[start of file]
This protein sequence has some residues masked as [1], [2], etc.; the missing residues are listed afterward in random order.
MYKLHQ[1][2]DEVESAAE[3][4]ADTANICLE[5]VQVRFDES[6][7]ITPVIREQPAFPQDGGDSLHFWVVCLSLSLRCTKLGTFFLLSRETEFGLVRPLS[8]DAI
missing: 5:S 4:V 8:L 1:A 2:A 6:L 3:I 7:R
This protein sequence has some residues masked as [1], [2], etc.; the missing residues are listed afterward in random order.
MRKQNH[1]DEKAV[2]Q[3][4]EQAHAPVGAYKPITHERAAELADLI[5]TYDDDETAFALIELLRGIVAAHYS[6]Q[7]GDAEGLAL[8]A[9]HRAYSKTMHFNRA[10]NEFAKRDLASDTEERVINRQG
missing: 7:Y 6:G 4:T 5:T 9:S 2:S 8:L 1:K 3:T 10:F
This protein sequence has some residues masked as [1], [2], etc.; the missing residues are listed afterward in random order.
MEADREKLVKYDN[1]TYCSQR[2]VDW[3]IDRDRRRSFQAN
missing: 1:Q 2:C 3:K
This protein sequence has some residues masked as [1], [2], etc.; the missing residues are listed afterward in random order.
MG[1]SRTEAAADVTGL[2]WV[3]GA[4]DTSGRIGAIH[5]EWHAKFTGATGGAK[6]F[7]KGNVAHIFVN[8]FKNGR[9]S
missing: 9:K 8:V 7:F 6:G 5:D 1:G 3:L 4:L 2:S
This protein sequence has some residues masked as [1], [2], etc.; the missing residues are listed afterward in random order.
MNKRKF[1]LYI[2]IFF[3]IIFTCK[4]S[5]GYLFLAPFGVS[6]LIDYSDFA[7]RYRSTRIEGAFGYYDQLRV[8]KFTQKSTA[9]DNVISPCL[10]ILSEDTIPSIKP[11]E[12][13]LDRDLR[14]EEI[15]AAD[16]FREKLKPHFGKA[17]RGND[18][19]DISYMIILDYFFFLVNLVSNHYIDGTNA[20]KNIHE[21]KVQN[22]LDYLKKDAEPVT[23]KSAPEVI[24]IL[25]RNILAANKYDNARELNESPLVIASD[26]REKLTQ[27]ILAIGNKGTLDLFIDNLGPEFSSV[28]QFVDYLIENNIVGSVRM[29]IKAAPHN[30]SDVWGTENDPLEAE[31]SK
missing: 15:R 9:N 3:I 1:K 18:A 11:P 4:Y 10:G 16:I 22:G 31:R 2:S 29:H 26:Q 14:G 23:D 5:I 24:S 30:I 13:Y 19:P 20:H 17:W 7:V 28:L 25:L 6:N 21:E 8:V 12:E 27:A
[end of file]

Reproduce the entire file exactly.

This protein sequence has some residues masked as [1], [2], etc.; the missing residues are listed afterward in random order.
MYKLHQ[1][2]DEVESAAE[3][4]ADTANICLE[5]VQVRFDES[6][7]ITPVIREQPAFPQDGGDSLHFWVVCLSLSLRCTKLGTFFLLSRETEFGLVRPLS[8]DAI
missing: 5:S 4:V 8:L 1:A 2:A 6:L 3:I 7:R
This protein sequence has some residues masked as [1], [2], etc.; the missing residues are listed afterward in random order.
MRKQNH[1]DEKAV[2]Q[3][4]EQAHAPVGAYKPITHERAAELADLI[5]TYDDDETAFALIELLRGIVAAHYS[6]Q[7]GDAEGLAL[8]A[9]HRAYSKTMHFNRA[10]NEFAKRDLASDTEERVINRQG
missing: 7:Y 6:G 4:T 5:T 9:S 2:S 8:L 1:K 3:T 10:F
This protein sequence has some residues masked as [1], [2], etc.; the missing residues are listed afterward in random order.
MEADREKLVKYDN[1]TYCSQR[2]VDW[3]IDRDRRRSFQAN
missing: 1:Q 2:C 3:K
This protein sequence has some residues masked as [1], [2], etc.; the missing residues are listed afterward in random order.
MG[1]SRTEAAADVTGL[2]WV[3]GA[4]DTSGRIGAIH[5]EWHAKFTGATGGAK[6]F[7]KGNVAHIFVN[8]FKNGR[9]S
missing: 9:K 8:V 7:F 6:G 5:D 1:G 3:L 4:L 2:S
This protein sequence has some residues masked as [1], [2], etc.; the missing residues are listed afterward in random order.
MNKRKF[1]LYI[2]IFF[3]IIFTCK[4]S[5]GYLFLAPFGVS[6]LIDYSDFA[7]RYRSTRIEGAFGYYDQLRV[8]KFTQKSTA[9]DNVISPCL[10]ILSEDTIPSIKP[11]E[12][13]LDRDLR[14]EEI[15]AAD[16]FREKLKPHFGKA[17]RGND[18][19]DISYMIILDYFFFLVNLVSNHYIDGTNA[20]KNIHE[21]KVQN[22]LDYLKKDAEPVT[23]KSAPEVI[24]IL[25]RNILAANKYDNARELNESPLVIASD[26]REKLTQ[27]ILAIGNKGTLDLFIDNLGPEFSSV[28]QFVDYLIENNIVGSVRM[29]IKAAPHN[30]SDVWGTENDPLEAE[31]SK
missing: 15:R 9:N 3:I 1:K 18:A 11:P 4:Y 10:G 16:I 22:G 31:R 2:S 29:H 26:Q 14:G 23:D 5:I 24:S 30:I 13:Y 19:P 20:H 17:W 7:V 28:L 25:L 6:N 21:E 8:V 12:E 27:A